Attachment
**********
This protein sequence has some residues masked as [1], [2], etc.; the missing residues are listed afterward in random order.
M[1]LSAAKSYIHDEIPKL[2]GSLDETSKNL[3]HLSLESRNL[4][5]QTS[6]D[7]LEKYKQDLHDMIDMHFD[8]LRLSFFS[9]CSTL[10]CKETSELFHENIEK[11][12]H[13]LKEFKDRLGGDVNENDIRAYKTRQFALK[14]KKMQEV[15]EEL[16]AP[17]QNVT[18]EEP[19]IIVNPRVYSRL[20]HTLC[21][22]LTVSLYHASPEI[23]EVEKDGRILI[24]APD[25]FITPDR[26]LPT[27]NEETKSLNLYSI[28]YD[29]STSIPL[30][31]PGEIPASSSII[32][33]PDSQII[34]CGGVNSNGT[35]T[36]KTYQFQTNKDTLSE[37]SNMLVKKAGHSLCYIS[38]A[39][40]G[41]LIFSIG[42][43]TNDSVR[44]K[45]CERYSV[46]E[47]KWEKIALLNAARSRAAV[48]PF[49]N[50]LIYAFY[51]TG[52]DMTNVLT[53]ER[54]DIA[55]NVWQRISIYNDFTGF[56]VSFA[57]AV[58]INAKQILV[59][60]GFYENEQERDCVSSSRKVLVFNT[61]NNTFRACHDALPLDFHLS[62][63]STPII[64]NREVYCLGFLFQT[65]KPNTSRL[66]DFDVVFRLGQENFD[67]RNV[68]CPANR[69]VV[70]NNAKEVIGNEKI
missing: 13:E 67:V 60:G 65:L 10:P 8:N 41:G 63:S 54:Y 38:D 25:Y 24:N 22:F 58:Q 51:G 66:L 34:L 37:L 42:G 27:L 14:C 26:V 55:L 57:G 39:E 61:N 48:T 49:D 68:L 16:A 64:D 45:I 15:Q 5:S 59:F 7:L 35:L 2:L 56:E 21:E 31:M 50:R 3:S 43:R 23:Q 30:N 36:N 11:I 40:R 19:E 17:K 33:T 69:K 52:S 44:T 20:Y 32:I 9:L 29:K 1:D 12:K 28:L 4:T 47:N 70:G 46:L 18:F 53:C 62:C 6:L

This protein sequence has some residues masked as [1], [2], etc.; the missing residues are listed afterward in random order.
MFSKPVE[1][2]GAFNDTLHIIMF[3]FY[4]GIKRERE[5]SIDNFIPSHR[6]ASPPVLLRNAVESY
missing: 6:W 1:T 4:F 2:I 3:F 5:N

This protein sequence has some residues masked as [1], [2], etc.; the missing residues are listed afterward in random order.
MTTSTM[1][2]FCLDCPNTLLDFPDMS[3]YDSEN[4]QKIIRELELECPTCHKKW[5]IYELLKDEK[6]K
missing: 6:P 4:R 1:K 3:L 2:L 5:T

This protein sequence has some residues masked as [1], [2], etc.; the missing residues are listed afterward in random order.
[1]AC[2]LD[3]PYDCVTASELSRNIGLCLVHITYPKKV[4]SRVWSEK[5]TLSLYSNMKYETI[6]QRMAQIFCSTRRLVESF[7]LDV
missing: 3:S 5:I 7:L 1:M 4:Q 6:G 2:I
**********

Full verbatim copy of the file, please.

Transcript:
This protein sequence has some residues masked as [1], [2], etc.; the missing residues are listed afterward in random order.
M[1]LSAAKSYIHDEIPKL[2]GSLDETSKNL[3]HLSLESRNL[4][5]QTS[6]D[7]LEKYKQDLHDMIDMHFD[8]LRLSFFS[9]CSTL[10]CKETSELFHENIEK[11][12]H[13]LKEFKDRLGGDVNENDIRAYKTRQFALK[14]KKMQEV[15]EEL[16]AP[17]QNVT[18]EEP[19]IIVNPRVYSRL[20]HTLC[21][22]LTVSLYHASPEI[23]EVEKDGRILI[24]APD[25]FITPDR[26]LPT[27]NEETKSLNLYSI[28]YD[29]STSIPL[30][31]PGEIPASSSII[32][33]PDSQII[34]CGGVNSNGT[35]T[36]KTYQFQTNKDTLSE[37]SNMLVKKAGHSLCYIS[38]A[39][40]G[41]LIFSIG[42][43]TNDSVR[44]K[45]CERYSV[46]E[47]KWEKIALLNAARSRAAV[48]PF[49]N[50]LIYAFY[51]TG[52]DMTNVLT[53]ER[54]DIA[55]NVWQRISIYNDFTGF[56]VSFA[57]AV[58]INAKQILV[59][60]GFYENEQERDCVSSSRKVLVFNT[61]NNTFRACHDALPLDFHLS[62][63]STPII[64]NREVYCLGFLFQT[65]KPNTSRL[66]DFDVVFRLGQENFD[67]RNV[68]CPANR[69]VV[70]NNAKEVIGNEKI
missing: 13:E 67:V 60:G 65:L 10:P 8:N 41:G 63:S 54:Y 38:D 25:Y 24:N 22:F 58:Q 51:G 66:L 34:L 37:L 42:G 27:L 14:C 26:V 55:L 57:G 39:E 61:N 48:T 49:D 68:L 16:A 64:D 45:I 15:Q 5:S 59:F 7:L 35:L 2:L 56:E 21:E 31:M 50:R 3:S 43:R 23:Q 30:N 36:N 11:I 40:R 19:E 17:K 33:T 69:K 52:S 44:T 20:Y 32:I 9:L 29:K 1:D 12:K 28:L 4:T 47:N 70:G 46:L 18:F 53:C 62:C 6:L

This protein sequence has some residues masked as [1], [2], etc.; the missing residues are listed afterward in random order.
MFSKPVE[1][2]GAFNDTLHIIMF[3]FY[4]GIKRERE[5]SIDNFIPSHR[6]ASPPVLLRNAVESY
missing: 6:W 1:T 4:F 2:I 3:F 5:N

This protein sequence has some residues masked as [1], [2], etc.; the missing residues are listed afterward in random order.
MTTSTM[1][2]FCLDCPNTLLDFPDMS[3]YDSEN[4]QKIIRELELECPTCHKKW[5]IYELLKDEK[6]K
missing: 6:P 4:R 1:K 3:L 2:L 5:T

This protein sequence has some residues masked as [1], [2], etc.; the missing residues are listed afterward in random order.
[1]AC[2]LD[3]PYDCVTASELSRNIGLCLVHITYPKKV[4]SRVWSEK[5]TLSLYSNMKYETI[6]QRMAQIFCSTRRLVESF[7]LDV
missing: 3:S 5:I 7:L 1:M 4:Q 6:G 2:I